The IndyCar season is about to get underway this weekend with the Grand Prix of St. Petersburg in Florida. The street course is laid out over a beautiful circuit that encompasses the downtown airport and marina on the Tampa Bay. As is typical with every season-opener, there’s excitement in the air as the motorsports community enjoys their first taste of American open wheel racing in 2013.
The teams are ready and as always, the support races for the IZOD IndyCars are first up. IndyCar has a ladder system called the Mazda Road to Indy that includes USF 2000, Pro Mazda (formerly Star Mazda) and at the top of the ladder, Indy Lights. The USF 2000 and the Pro Mazda have already run races but Indy Lights, which officially is called Firestone Indy Lights, will have their opening day at St. Petersburg, Saturday March 23. Nearly 50 entrants were involved in those first two lower classes with over 30 starters for the USF 2000. Yeah, that’s not going to happen for the Indy Lights this season.
Where’s the rest of the field?
The Indy Lights will travel to 12 events and always as the primary support race for their big brother IZOD IndyCars. There just won’t be very many cars in that support. What is “very many”? Try single digits. Yes, the Indy Lights will start light this season with only nine cars ready for competition (source: Open Wheel World). What the heck, you say?
It’s not like the series doesn’t have exposure as all their races are telecast on NBC Sports Network where a vast majority of IndyCar events will be. Tristan Vautier won the championship by a slim margin over Esteban Guerrieri – an excellent battle that was exciting to follow. There are constantly new names on the rosters and these drivers have shown quite a lot of skill.
However, there will be less of that talent and skill to see in 2013. And here’s the question that comes to mind: The field looks like a quality group but what happens if they have an accident and take out four or five cars? This could be embarrassing to say the least and that once exciting race will turn into something that looks like qualifying.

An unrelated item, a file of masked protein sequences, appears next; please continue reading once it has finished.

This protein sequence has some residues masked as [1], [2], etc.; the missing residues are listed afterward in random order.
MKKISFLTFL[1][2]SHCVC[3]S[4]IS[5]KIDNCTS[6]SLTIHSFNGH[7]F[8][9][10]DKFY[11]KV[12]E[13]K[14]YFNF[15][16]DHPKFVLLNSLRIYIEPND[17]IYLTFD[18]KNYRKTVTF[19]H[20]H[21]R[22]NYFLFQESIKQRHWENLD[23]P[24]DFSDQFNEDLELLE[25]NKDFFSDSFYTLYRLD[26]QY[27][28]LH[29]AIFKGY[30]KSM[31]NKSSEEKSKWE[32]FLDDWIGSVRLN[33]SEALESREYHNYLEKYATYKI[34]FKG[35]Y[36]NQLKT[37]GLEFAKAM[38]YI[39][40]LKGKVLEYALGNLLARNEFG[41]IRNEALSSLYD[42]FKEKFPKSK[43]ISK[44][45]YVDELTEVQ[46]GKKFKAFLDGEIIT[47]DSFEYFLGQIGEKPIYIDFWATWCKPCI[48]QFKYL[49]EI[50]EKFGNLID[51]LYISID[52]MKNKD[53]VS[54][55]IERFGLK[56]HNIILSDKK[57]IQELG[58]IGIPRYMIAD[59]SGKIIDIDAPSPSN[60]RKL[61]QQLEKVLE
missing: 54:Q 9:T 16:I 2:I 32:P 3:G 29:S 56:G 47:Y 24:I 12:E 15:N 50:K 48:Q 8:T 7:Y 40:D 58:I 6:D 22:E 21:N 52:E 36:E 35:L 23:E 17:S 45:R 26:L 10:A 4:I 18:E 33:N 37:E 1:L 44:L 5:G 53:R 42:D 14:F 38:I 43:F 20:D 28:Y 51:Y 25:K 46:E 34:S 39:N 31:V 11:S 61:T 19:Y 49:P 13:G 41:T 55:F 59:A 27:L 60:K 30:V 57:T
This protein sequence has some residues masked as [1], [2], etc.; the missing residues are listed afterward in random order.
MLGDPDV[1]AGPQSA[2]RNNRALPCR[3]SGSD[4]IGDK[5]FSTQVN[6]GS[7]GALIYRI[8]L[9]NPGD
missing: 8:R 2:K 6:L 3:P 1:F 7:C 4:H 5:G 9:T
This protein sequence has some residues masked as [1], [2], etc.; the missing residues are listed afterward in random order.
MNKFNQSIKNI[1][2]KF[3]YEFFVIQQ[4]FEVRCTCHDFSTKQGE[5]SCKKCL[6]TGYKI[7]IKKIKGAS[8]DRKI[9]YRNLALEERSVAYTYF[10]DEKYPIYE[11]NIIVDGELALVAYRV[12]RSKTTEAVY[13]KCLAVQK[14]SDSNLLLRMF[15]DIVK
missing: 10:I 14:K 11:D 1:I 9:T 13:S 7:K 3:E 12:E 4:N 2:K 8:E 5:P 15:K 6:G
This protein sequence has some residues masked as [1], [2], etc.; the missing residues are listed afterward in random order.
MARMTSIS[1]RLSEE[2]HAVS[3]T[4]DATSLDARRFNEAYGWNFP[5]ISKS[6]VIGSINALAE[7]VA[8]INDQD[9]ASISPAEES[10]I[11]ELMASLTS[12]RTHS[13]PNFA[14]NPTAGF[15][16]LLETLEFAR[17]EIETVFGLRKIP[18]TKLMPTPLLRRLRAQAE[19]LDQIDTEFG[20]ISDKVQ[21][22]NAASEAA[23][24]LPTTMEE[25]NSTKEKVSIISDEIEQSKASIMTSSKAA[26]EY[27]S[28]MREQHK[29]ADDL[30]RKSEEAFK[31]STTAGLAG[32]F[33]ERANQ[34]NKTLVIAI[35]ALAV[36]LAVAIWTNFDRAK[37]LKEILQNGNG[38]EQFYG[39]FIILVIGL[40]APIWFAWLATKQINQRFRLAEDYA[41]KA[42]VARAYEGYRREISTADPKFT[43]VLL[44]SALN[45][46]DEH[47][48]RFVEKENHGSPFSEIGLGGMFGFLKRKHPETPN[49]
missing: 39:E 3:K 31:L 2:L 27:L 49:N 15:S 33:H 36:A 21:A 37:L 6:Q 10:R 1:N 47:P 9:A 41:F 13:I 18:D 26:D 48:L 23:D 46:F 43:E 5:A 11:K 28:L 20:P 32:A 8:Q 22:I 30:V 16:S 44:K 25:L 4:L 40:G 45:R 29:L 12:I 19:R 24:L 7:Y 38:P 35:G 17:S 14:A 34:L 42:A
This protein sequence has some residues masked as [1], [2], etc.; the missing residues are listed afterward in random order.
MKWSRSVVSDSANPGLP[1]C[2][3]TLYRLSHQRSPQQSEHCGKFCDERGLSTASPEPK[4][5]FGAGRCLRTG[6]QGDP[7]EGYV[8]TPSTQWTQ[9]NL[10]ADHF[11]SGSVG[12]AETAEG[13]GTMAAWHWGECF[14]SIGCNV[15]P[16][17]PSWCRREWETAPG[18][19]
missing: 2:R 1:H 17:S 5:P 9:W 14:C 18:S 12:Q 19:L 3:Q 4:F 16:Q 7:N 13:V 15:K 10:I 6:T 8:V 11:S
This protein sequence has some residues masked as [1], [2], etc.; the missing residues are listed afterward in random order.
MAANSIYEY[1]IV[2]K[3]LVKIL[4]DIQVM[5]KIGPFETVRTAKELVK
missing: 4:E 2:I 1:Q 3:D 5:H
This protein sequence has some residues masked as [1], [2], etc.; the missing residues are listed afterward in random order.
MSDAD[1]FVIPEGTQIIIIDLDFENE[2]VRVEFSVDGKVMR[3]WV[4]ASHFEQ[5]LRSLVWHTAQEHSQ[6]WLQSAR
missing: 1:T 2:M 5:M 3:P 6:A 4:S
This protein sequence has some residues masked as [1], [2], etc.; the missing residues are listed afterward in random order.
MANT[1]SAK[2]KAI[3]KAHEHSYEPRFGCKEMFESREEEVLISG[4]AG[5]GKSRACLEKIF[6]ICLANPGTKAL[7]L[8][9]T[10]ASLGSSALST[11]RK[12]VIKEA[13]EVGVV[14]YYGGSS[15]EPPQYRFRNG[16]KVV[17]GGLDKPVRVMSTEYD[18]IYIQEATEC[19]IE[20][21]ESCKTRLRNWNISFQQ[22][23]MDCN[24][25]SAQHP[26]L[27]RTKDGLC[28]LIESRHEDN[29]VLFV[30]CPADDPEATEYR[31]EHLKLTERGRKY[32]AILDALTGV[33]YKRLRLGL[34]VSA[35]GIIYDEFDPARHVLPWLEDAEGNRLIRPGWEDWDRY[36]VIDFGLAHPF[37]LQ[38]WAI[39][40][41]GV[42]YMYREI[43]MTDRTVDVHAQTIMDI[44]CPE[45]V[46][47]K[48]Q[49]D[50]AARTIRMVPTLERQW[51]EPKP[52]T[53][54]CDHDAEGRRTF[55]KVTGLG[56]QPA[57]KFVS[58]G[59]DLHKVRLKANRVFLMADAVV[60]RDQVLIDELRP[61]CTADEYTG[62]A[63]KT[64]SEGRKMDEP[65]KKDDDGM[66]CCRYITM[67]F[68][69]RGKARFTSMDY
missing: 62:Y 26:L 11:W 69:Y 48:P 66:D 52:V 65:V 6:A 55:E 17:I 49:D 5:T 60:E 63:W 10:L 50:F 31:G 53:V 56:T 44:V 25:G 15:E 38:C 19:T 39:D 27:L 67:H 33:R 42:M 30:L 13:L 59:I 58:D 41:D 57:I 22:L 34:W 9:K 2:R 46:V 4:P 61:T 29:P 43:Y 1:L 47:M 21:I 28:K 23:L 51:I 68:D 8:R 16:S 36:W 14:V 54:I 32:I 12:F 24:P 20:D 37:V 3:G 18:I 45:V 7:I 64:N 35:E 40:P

By the way, there are a lot of fresh faces in this small field but keep an eye on the 2012 Star Mazda champion Jack Hawksworth. He was almost unbeatable last season and although he has limited experience on ovals, he should be very competitive on the street and road courses.
Problem at top
IndyCar as a whole has issues that have been self-inflicted. For instance, firing the one guy (source: Yahoo! Sports) that may have been responsible for growing the series and giving it a fresh face, isn’t a structure that can or should continue. Hulman & Company needs to concentrate on growing all aspects of the sport if they want to become a legitimate big league sport. They need to stop shooting themselves in the foot.
The size of the Indy Lights field was small last season but opening day had a 16 car field. This year will be quite a bit smaller, which is uncomfortable for anyone involved in the sport – business marketers will wonder why and that can’t be healthy. There’s no magic here, just hard work that obviously will need to start at the top. The tiny Indy Lights field is only a result and not the problem. IndyCar needs to address this situation and soon.
Additional source: IndyCar